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Architectural considerations for an Internet Protocol (IP) phone processor

Posted: 27 Sep 2000 ?? ?Print Version ?Bookmark and Share

Keywords:voip? sonet? ip? pbx? risc?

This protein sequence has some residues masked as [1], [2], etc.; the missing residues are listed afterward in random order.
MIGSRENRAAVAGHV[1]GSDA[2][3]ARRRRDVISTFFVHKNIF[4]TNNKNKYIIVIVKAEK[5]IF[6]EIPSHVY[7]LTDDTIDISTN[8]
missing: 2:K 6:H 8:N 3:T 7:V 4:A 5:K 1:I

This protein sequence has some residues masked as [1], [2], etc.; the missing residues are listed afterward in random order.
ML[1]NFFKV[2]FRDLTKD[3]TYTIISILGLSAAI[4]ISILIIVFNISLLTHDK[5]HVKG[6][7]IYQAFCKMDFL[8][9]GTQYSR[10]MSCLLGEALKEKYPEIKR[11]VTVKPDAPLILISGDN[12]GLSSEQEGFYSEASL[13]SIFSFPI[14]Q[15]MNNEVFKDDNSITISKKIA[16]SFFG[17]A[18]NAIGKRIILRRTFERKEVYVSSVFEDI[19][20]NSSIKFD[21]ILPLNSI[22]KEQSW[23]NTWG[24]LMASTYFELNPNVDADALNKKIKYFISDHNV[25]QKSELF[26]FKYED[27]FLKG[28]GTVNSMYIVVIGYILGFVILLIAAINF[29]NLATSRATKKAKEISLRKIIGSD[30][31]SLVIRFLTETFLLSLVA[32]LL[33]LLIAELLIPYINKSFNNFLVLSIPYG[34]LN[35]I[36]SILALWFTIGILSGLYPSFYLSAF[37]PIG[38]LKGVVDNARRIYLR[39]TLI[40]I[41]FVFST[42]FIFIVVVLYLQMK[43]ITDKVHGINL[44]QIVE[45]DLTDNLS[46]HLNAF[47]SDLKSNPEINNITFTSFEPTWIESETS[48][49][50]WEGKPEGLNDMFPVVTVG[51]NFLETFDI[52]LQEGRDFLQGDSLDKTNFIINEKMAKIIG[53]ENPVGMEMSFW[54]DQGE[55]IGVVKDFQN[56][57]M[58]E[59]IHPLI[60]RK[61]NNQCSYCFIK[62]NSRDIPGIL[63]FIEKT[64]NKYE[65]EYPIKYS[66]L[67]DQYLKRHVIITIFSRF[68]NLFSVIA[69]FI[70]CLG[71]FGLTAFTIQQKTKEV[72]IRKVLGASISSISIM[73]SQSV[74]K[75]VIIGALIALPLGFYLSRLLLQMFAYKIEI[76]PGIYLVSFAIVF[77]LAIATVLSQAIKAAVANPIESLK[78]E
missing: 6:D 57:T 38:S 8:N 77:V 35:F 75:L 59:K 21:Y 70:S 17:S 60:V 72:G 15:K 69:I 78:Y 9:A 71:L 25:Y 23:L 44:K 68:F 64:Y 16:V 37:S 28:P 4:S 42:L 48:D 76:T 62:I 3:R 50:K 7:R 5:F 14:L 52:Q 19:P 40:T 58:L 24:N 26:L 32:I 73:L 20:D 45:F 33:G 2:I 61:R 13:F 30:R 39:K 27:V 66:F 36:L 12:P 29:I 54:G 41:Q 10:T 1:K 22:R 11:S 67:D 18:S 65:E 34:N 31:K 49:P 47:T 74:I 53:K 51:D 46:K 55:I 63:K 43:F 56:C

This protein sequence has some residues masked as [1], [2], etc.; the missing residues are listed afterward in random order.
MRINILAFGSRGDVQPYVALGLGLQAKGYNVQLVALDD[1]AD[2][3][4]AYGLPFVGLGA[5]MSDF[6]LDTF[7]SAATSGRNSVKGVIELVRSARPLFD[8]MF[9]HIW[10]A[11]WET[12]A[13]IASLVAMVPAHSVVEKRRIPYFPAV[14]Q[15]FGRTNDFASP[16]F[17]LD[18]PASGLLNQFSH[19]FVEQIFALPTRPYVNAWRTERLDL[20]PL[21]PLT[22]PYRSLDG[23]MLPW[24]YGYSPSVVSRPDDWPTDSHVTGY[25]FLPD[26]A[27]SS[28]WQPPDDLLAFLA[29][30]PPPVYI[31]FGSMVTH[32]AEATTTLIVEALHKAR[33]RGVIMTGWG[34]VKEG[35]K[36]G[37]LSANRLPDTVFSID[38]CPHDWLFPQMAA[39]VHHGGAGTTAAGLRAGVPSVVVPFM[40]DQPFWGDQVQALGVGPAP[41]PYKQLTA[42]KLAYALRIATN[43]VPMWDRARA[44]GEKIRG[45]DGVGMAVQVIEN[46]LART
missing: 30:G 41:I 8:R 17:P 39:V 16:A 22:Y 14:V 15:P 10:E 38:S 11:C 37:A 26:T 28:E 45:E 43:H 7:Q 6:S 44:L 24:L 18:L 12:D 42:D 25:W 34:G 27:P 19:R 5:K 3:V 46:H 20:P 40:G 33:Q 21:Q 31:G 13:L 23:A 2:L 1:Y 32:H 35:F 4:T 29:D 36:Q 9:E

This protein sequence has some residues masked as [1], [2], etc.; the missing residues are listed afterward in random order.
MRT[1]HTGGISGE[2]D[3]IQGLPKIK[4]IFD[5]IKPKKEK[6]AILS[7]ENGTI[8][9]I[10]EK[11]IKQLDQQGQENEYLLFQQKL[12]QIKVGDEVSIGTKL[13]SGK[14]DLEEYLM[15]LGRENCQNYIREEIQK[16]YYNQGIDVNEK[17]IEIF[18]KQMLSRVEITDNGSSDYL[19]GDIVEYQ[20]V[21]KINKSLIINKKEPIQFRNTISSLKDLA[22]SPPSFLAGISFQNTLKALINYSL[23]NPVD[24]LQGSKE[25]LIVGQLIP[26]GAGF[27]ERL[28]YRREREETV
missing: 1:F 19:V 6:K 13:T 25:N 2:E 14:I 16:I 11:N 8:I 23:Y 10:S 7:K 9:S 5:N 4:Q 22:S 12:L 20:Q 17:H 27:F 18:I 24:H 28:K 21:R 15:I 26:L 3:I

102 International IC ? Korea ? Conference Proceedings Architectural considerations for an Internet Protocol (IP) phone processor Trefor Davies Young Soo Lee Mitel Semiconductor Abstract This paper begins by discussing the IP-based voice systems tech- nology, market, and the factors which influence the quality of voice IP data transmission. This paper then explains the basic requirements of a VoIP system and the corresponding interna- tional standards. Finally, an IPphone design example from Mitel Semiconductor is given, followed by the introduction of the solution of TDM trunk to IP network, and TDM to ATM net- works. Introduction During the mid-'90s, data and voice began to merge, propelled by advances in compression technology. The ubiquitous IP networks, and the desire to cut telephony costs are the major driving forces for the deployment of voice over IP (VoIP). One of the major advantages of VoIP technologies is that they pro- vide a way to use existing network resources and to dramati- cally reduce, or even eliminate, telephony costs. Internet-based telephony is an exciting prospect for every company running a network. For example, Company A has a LAN network and branches both locally and overseas. At each of its sites, there could be a voice PBX as well as network rout- ers. If the voice traffic could be carried both on the LAN, in local area, and on WAN between the cities, the immediate ad- vantages are huge. There will be substantial cost savings in equipment and in call rates, being essentially local rates, for long distance and international calls. Today, the transition from circuit-based to packet-based networks provides vendors of data communications equipment with entrance into a market traditionally served by telephone and PBX companies. The increased competition will acceler- ate the emergence of new services such as integrated email and voice messaging, and videoconferencing over the Internet. In 1999, voice and data converged over the Wide Area Net- work, bringing to fruition Voice over Internet Protocol (VoIP) technology. According to Dataquest, sales of carrier class VoIP gateways reached US $250 million worldwide in 1999, and they are expected to maintain a nearly 100% compound annual growth rate through the year 2003.* Problem Statement Unlike traditional switch networks however, IP networks are connectionless, band limited, and packages from a source are sent to a destination with no guarantee of timely delivery. It poses entirely different engineering challenges to achieve the quality and performance from the IP telephone equal to that of a traditional system. The following are basic requirements for VoIP : 1. Compression Reduce the amount of bandwidth of voice, while maintain- ing high quality. 2. Silence suppression During periods of silence, no bandwidth is used. 3. Signaling for voice traffic Support traditional PBXs and associated signaling 4. Echo control Echo is annoying and disruptive, and must be suppressed in the applications. 5. Quality Of Service (QoS) for network Minimum tolerance for delay, delay variable loss and error rate. 6. Voice switching Follows the QoS network protocol to route a call over the data network or has the ability to route it to the public switched telephone network. Most of these issues can be overcome through a systems- level approach in the development of silicon. There are several considerations that integrated circuit manufacturers can make related to the building blocks, and integration of software and firmware, into the solution. The winning proposition will fulfill the requirements above while achieving the lowest cost and bringing end products to market faster. Performance enhancements to equal POTS systems The most important function of IP phone silicon is to achieve quality and performance equal to that of a POTS system. Introducing voice into the data stream raises challenges in timing, jitter and echo cancellation. Since these effects degrade the quality of voice and performance of the system, they must be eliminated for the market to realize its potential . The International IC ? Korea ? Conference Proceedings 103 minimum tolerance requirement for delay, delay variable, packet error for VoIP system is termed quality of service (QoS). Quality of service (QoS) of network QoS is critical in facilitating the growth of the IP Phone mar- ket. customers used to typically 100% reliability of POTS sys- tems will not settle for an alternative offering less quality, any IP Phone silicon solution needs to support industry QoS initia- tives. Most layer 2 switches deployed today do not use VLAN tagging, thus the best way to prioritize voice traffic is to use Differential Services. Asimple RSVPclient could also be imple- mented as the market demands. QoS mechanisms vary based on the network layer: 1. At physical layer, if PC is behind the phone, the Ethernet bridge will prioritize phone traffic before the PC traffic to ensure that voice calls occur in real-time. 2. At layer 2, the Ethernet bridge driver will set the 802.1p tag for the voice packets in the Ethernet frame to ensure that voice gets priority over data. 3. At the layer 3 network level, the IP silicon will implement a diff-serv code point that can be configured via signaling protocols (like MEGACO/SDP, H323, SIP/SDP), RSVP, management protocols like SNMP, or static configuration, using any standard mechanism. The signaling protocols like SIP and MEGACO do not currently have a way to pass the code points but there is work in progress to add that to the SDP protocol. The H323 standard currently relies on the RSVP mechanism. As layer-3 switches become more com- mon, the value added by layer-2 switches, in terms of VLAN priority, will diminish. Echo control Packet-based VoIPnetworks require voice capabilities that with- stand long delays without introducing echo into the system. To overcome this problem, engineers can use echo suppression and echo cancellation technology. This eliminates residual echoes without removing near-end signals or background room noise, providing extremely good voice quality even when long delays are introduced. Privacy Early versions of the IP phone do not support privacy. Because of the ubiquity and open of the IP network, DES and IP Sec have both been considered as standard methods for encryption of voice traffic in the LAN. Power consumption Power source and power consumption plays a major role in the performance of an IP telephone. A normal POTS telephone powers itself from the telephone line. Current IP phones for the desktop require separate power cables. To gain broad ac- ceptance of IP telephones, it is necessary to move towards al- ternative power methods. One alternative is called Phantom feed, a developmental technology whereby Ethernet segments carry power to enable phones to be powered directly from the line. Optimizing the silicon for low-power operation requires mini- mizing component count and separating analog and digital func- tions, both of which serve to lower the power consumption. In addition, designers can equip the silicon with power down mode, to ensure that all circuitry is powered down when not in use. Example of the VOIP design The first generation of IP Phones demonstrated for the desktop were very expensive. They included several components includ- ing discrete RISC processors, DSPs and an Ethernet hub, to- gether with a codec and other peripheral devices such as flash memory and DRAM. Today, Mitel Semiconductor has a cost-effective solution offering optimal performance. The Mitel Semiconductor solu- tion effectively partitions an IP phone chipset into three sepa- rate components: a processor, a codec and an Ethernet PHY. Separating the analog and digital functions eases implementa- tion and allows system manufacturers to interchange specific devices with their own components that may have already been qualified, such as Ethernet PHYs. As the most critical component, the processor integrates the ARM7 RISC CPU, the OAKDSP and a full 801.1p 10/100 Ethernet Bridge. This complete phone system-on-a-chip also integrates software including the RTOS, signaling stack, and drivers. The ARM7 runs any proprietary signaling protocol together with H323, MGCP(MEGACO in future) and SIP. The OAKDSP handles the signal streaming, tones, and any com- pression algorithms that might be required. Most of the com- monly required vocoders such as G723.1 and G729A are al- ready integrated. The Echo control function is implemented in the DSP and echo canceller ( MT93L15) will be built in op- tionally. In addition to the processor, the phone chipset includes an analog front end with a codec and Ethernet PHY. The MT92303 is a full-featured codec that incorporates drivers for handsfree, speakerphone and handset operation, to provide functionality for the required of next-generation IP phones. The audio inter- faces designed into the MT92303 minimize component count with a direct connection from the loudspeaker to the on-chip amplifier. The device also incorporates differential drivers to achieve high power outputs from a 3.3V supply, about 20 per- cent more power than current 5V designs. Finally, a 10/100 Ethernet PHY completes the chipset. The NWK933 is a single-chip 3.3V solution that is compatible with the auto negotiation section of IEEE802.3u, and provides all of the functionality required of full-duplex operation. In addition, on-chip hardware acceleration allows imple- mentation of DES or IP Sec, and provides high performance over software-based solutions. Power down mode is supported in all the chips, to ensure that all circuitry is powered down when not in use. Addition- ally, implementing presence and mute detect further lower sys- tem power consumption, because it make the processor can enable or disable the circuitry and save power at the system level. Some other Mitel Semiconductor solutions for VOIP The MT90256/91024 PAR (Packetization and Resynchronization) is a device that packetizes up to 1024 TDM (E1,T1, and PDH )voice channels for transmission over IPnet- work, ATM or POS (Packet on SONET). Conversely, the PAR also extracts data packets on the network and synchronizes it for transmission in the TDM domain. It is well-know that ATM supports extensive QoS and ser- vice class capabilities, allowing time-sensitive traffic, such as voice, to be transported across the network in a reliable, jitter- free manner. The Mitel Semiconductor MT90500/2/3 SAR(Segmentation and Reassembly) solution allows systems based on a TDM bus to be interfaced to ATM networks using 104 International IC ? Korea ? Conference Proceedings Presentation Materials ATM Adaptation Layer 1 (AAL1), Layer 2 (AAL2), Layer 5 (AAL5),and Layer 0 (AAL0). The MT90220/1 IMA(Inverse Multiplexing for ATM) de- vice provides ATM system designers with a flexible architec- ture when implementing ATM access over existing TDM trunk interfaces. Conclusion The key to being successful in this emerging market is to pro- vide flexibility and support in systems integration and set-up. Using the chipset as described optimizes flexibility and gets customers to market faster with cost-effective, high-performance solutions at this early stage of the emerging market. Author's contact details Trefor Davies Marketing Manager Mitel Semiconductor Phone: 44 1522 502 894 Fax: 44 1522 502 893 Email: Website: Mitel Corporation 360 Legget Drive, P.O.Box 13089, Kanata, ON Canada K2K 1X3 Telephone (613) 592-2122 Fax (613) 592-6909 International IC ? Korea ? Conference Proceedings 105 106 International IC ? Korea ? Conference Proceedings International IC ? Korea ? Conference Proceedings 107 108 International IC ? Korea ? Conference Proceedings International IC ? Korea ? Conference Proceedings 109